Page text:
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James K. Bartleman

James Karl Bartleman, OC, OOnt, diplomat, author, lieutenant governor of Ontario 2002–07 (born 24 December 1939 in Orillia, ON). James K. Bartleman spent nearly 40 years as a career diplomat, serving as high commissioner and ambassador to many countries, including South Africa, Cuba and Israel, and as a foreign policy advisor to Prime Minister Jean Chrétien. A member of the Mnjikaning First Nation, he became Ontario’s first Indigenous lieutenant-governor in 2002. Bartleman’s tenure as lieutenant-governor was highlighted by his advocacy for literacy and education in Indigenous communities and his efforts to end the stigma around mental illness.

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Frank McKenna

Frank Joseph McKenna, PC, OC, ONB, lawyer, politician, businessman, diplomat, premier of New Brunswick 1987–97 (born 19 January 1948 in Apohaqui, NB). McKenna became premier in only the second complete election sweep in Canadian history. Once called the "tiny, perfect premier," his decade in office was marked by a heavy focus on job creation. Despite his popularity in Liberal Party circles, he rejected an opportunity to run for the leadership of the federal party, in favour of corporate directorship.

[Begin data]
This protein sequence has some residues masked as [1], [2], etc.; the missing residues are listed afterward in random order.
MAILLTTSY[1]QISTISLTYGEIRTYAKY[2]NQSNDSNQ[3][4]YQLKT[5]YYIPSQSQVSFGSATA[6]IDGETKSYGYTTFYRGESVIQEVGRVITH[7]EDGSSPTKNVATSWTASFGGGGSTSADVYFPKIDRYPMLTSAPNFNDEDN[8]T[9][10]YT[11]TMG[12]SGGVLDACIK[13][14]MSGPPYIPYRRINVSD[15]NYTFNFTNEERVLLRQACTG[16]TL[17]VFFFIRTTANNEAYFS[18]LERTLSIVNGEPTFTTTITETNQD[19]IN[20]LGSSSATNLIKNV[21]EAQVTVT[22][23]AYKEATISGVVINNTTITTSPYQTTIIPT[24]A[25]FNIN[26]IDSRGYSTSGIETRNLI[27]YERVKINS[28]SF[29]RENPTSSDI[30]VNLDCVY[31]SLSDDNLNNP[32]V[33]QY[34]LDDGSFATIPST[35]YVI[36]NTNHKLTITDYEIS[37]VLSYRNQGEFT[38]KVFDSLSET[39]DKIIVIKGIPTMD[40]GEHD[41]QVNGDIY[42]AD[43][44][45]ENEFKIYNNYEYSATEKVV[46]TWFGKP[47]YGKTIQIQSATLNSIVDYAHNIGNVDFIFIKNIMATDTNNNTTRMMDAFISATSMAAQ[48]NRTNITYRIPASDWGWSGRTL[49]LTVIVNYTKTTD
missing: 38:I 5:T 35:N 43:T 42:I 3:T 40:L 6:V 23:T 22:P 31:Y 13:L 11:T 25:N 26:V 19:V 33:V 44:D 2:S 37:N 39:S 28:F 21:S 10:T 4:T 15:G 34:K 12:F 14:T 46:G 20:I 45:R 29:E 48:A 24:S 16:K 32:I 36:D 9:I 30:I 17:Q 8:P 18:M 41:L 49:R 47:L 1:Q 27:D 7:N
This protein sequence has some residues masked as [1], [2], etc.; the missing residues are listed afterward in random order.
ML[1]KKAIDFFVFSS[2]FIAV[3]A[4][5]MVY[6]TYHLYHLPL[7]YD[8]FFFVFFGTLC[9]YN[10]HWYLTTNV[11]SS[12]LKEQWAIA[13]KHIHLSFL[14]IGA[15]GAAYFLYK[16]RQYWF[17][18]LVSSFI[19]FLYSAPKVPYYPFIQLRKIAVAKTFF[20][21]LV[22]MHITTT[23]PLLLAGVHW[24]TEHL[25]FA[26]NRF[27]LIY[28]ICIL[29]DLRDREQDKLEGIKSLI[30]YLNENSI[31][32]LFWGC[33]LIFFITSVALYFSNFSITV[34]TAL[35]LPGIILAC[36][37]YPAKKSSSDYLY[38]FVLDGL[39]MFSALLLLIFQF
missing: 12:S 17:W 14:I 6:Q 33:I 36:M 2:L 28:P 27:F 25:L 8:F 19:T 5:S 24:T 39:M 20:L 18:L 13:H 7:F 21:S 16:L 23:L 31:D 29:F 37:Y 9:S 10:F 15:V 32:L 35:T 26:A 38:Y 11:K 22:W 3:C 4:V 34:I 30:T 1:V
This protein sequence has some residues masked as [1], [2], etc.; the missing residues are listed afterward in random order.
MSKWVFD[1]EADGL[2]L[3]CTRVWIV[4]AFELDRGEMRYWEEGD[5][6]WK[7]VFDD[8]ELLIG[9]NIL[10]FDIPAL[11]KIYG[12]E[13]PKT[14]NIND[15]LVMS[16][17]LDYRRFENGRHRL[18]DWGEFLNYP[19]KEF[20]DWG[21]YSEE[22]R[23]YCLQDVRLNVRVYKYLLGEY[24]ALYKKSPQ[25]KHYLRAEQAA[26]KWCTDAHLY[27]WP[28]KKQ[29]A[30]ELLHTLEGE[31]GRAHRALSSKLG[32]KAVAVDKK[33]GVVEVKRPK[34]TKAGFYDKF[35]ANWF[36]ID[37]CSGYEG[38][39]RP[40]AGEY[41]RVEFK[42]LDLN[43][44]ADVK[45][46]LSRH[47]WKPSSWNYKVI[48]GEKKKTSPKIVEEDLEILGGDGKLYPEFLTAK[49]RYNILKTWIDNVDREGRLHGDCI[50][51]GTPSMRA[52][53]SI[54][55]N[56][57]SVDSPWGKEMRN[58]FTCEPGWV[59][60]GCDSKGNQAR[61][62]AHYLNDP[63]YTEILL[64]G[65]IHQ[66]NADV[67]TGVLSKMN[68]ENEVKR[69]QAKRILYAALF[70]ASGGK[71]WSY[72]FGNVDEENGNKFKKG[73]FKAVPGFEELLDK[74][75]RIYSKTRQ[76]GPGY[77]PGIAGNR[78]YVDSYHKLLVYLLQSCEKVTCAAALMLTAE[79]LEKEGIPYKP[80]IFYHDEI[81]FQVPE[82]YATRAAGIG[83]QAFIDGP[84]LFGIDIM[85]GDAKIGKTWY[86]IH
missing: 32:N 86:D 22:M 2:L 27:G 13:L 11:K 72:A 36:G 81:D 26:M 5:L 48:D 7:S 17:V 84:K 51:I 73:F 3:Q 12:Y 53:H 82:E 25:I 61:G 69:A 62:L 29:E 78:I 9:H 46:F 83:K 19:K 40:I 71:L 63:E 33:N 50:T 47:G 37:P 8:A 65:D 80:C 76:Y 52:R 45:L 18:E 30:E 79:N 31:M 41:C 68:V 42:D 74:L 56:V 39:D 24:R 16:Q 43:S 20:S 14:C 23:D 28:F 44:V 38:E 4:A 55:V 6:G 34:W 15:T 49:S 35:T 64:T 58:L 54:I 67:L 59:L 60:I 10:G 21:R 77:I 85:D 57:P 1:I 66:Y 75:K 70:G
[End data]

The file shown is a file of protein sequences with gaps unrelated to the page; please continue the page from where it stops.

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Hector Fabre

Louis-Roch-Hector Fabre, journalist, newspaper publisher, senator and diplomat (born 9 August 1834 in Montreal, Lower Canada; died 2 September 1910 in Paris, France). Hector Fabre’s appointment to serve as the Agent General of Quebec in Paris in winter 1882 marked one of the first milestones in the history of Quebec representation abroad. Fabre, who also represented the government of Canada starting in July 1882, helped to establish diplomatic and economic relations with France and other European countries and also marked the beginning of permanent Canadian representation abroad.

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Georges Vanier

Georges-Philéas Vanier, PC, governor general of Canada 1959-67, soldier, diplomat, (born 23 April 1888 in Montreal; died 5 March 1967 in Ottawa). Vanier was the first French Canadian to serve as governor general. As a diplomat, he and his wife helped many Europeans displaced by the Second World War. A devout Christian, he urged love and unity amid the emergence of Quebec separatism in the 1960s. In 1988 he was named the most important Canadian in history by Maclean’s magazine.